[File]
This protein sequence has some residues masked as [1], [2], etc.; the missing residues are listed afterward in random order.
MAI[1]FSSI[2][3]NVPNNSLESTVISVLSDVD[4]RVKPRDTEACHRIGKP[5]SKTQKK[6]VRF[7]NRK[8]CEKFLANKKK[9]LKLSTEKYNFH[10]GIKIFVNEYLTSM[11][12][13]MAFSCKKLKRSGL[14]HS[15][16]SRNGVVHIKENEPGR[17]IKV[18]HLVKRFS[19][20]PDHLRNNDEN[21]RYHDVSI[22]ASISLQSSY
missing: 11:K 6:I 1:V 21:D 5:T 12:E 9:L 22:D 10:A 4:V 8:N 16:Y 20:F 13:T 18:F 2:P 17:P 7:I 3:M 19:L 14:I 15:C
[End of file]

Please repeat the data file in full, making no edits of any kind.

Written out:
This protein sequence has some residues masked as [1], [2], etc.; the missing residues are listed afterward in random order.
MAI[1]FSSI[2][3]NVPNNSLESTVISVLSDVD[4]RVKPRDTEACHRIGKP[5]SKTQKK[6]VRF[7]NRK[8]CEKFLANKKK[9]LKLSTEKYNFH[10]GIKIFVNEYLTSM[11][12][13]MAFSCKKLKRSGL[14]HS[15][16]SRNGVVHIKENEPGR[17]IKV[18]HLVKRFS[19][20]PDHLRNNDEN[21]RYHDVSI[22]ASISLQSSY
missing: 11:K 6:I 1:V 21:D 5:T 12:E 9:L 22:D 10:A 4:V 8:N 16:Y 20:F 13:T 18:F 2:P 17:P 7:I 3:M 19:L 14:I 15:C